Denmark Criticised for Allowing Dredging in Marine Protected Areas21 September 2012
DENMARK - Oceana is deeply disappointed in the Danish Government’s recent approval of blue mussel fisheries inside two Natura 2000 sites in the Limfjord, Denmark. This decision puts both areas, which have been protected to conserve ecologically important reef habitats, in jeopardy. Oceana recommends that Denmark and other EU countries prohibit destructive fishing methods, such as dredging and bottom trawling, inside all marine protected areas.
“We are greatly concerned that the Danish Government is continuing along the same dangerous track they started in March 2012, when they permitted mussel fisheries inside another Natura 2000 site”, said Hanna Paulomäki, Oceana Baltic Sea Project Manager. “What kind of precedent are we setting, by creating marine protected areas and then approving the very activities they need protection from?”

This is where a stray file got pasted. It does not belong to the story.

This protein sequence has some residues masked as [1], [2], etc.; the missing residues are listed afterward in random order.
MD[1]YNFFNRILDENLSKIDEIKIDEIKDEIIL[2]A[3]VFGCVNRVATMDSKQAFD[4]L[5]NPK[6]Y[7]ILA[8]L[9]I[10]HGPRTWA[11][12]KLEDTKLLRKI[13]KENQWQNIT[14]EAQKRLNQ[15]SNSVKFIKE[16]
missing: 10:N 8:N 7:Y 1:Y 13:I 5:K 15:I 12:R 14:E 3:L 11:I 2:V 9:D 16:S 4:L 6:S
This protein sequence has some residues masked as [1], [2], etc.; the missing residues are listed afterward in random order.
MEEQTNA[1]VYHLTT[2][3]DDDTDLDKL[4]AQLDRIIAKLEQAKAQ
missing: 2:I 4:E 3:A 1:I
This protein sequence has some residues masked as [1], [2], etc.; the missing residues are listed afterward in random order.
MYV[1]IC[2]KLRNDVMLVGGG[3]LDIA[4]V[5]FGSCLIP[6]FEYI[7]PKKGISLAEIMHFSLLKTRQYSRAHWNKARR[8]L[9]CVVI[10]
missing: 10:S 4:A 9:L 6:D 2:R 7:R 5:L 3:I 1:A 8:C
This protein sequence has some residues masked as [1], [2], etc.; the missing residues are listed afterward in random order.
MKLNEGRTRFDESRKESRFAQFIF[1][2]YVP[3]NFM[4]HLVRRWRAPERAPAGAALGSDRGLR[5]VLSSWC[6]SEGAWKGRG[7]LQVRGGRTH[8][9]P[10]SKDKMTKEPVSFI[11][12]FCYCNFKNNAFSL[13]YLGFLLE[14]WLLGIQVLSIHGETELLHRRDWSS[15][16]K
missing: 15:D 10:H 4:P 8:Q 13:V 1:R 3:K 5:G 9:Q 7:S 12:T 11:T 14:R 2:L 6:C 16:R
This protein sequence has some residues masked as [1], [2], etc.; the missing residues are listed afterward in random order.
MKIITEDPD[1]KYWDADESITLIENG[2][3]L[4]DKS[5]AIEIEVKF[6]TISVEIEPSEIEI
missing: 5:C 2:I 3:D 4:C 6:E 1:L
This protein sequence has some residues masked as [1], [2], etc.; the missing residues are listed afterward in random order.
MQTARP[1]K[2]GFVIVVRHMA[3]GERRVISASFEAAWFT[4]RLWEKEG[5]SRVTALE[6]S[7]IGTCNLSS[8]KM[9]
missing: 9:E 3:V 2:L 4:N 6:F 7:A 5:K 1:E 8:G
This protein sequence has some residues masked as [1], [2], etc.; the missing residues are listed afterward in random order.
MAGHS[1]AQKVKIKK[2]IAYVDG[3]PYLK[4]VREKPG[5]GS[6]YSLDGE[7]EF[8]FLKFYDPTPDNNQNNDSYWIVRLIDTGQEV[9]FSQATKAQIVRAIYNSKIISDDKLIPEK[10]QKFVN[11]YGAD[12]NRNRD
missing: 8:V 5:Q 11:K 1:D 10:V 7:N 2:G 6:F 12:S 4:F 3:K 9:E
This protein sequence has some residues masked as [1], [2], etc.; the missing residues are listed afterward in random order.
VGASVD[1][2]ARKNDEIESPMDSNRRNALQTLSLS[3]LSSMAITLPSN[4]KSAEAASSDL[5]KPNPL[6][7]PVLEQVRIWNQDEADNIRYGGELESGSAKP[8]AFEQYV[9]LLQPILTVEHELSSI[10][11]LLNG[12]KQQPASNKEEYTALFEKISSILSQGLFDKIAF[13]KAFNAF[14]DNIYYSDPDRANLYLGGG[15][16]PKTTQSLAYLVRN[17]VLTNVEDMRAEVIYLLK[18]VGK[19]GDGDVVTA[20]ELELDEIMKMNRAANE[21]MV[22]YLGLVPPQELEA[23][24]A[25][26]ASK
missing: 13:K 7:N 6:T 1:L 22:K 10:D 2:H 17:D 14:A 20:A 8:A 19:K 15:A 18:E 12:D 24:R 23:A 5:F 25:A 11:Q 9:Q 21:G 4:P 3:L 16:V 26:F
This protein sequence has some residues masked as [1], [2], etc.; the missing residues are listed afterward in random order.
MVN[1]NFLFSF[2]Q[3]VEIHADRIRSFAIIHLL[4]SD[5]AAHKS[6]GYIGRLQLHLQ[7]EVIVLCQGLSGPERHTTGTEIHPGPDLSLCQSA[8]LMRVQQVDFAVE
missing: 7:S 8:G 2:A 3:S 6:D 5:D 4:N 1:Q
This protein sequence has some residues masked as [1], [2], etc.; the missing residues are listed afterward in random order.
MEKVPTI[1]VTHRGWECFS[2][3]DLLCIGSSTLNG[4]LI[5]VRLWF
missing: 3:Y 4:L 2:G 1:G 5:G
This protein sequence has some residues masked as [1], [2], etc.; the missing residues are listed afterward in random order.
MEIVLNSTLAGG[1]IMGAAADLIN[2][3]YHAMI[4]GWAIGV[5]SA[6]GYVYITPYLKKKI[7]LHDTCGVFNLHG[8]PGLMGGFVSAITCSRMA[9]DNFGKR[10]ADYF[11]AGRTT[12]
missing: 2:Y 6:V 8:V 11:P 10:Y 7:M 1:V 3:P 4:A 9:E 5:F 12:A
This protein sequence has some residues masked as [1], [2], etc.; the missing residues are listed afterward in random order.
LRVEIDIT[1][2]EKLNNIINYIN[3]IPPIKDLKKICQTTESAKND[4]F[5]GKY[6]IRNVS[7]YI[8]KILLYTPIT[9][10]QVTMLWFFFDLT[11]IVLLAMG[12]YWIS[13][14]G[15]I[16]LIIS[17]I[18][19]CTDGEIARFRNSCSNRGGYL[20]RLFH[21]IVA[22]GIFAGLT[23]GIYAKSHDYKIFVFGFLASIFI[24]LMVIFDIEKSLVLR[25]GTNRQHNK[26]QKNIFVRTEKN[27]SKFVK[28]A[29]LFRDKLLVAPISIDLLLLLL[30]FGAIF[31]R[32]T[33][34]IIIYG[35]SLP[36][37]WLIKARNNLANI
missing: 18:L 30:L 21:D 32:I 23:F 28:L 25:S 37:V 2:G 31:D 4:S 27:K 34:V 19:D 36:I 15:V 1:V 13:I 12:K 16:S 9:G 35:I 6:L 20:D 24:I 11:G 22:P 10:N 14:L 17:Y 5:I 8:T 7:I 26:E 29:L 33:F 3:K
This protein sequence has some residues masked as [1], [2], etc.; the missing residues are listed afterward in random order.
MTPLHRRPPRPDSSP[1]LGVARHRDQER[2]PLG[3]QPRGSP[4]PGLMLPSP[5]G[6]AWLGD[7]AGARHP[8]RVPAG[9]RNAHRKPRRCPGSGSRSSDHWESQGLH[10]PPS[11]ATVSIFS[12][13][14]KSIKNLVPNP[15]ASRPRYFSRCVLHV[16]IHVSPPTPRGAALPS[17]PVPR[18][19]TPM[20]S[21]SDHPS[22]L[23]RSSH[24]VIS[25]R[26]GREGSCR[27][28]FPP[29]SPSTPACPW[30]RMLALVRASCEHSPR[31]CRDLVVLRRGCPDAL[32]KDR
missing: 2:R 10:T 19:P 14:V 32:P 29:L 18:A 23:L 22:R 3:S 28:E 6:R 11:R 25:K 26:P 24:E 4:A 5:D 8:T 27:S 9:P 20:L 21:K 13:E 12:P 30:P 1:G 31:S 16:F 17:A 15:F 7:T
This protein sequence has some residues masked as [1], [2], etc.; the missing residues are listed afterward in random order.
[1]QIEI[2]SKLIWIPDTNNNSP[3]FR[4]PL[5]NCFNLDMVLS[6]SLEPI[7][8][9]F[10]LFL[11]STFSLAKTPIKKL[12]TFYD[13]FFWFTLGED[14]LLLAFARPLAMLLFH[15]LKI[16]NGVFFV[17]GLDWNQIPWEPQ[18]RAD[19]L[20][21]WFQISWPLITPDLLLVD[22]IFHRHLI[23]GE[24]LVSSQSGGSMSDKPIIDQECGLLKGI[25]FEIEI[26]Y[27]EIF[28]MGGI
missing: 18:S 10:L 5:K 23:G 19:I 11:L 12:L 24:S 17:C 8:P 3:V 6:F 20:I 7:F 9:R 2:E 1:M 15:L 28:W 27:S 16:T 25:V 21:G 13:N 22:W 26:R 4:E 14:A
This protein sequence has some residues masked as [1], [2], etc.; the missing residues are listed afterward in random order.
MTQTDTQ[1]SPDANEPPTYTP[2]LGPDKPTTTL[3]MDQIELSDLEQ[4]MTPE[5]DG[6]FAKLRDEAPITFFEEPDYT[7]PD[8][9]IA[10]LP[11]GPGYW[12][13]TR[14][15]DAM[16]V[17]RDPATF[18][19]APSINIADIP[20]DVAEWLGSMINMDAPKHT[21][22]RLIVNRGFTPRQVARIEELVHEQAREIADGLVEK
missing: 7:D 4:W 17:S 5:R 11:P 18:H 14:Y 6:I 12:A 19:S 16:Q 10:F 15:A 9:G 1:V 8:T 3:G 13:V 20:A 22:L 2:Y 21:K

Blue mussels (Mytilus sp.) are typically attached to hard bottoms and create living spaces and feeding areas for a number of other species. While blue mussels are not protected by the EU Habitats Directive, they grow on reefs which are and in other cases create their own reefs. Destroying these reefs conflicts with conservation objectives and certainly badly impacts the environment. Oceana states that in addition to damaging the seafloor, mussel dredging can also reduce the distribution of macro algae, which adhere to hard substrates (such as shells). It can take years for benthic communities to recover from mussel dredging.
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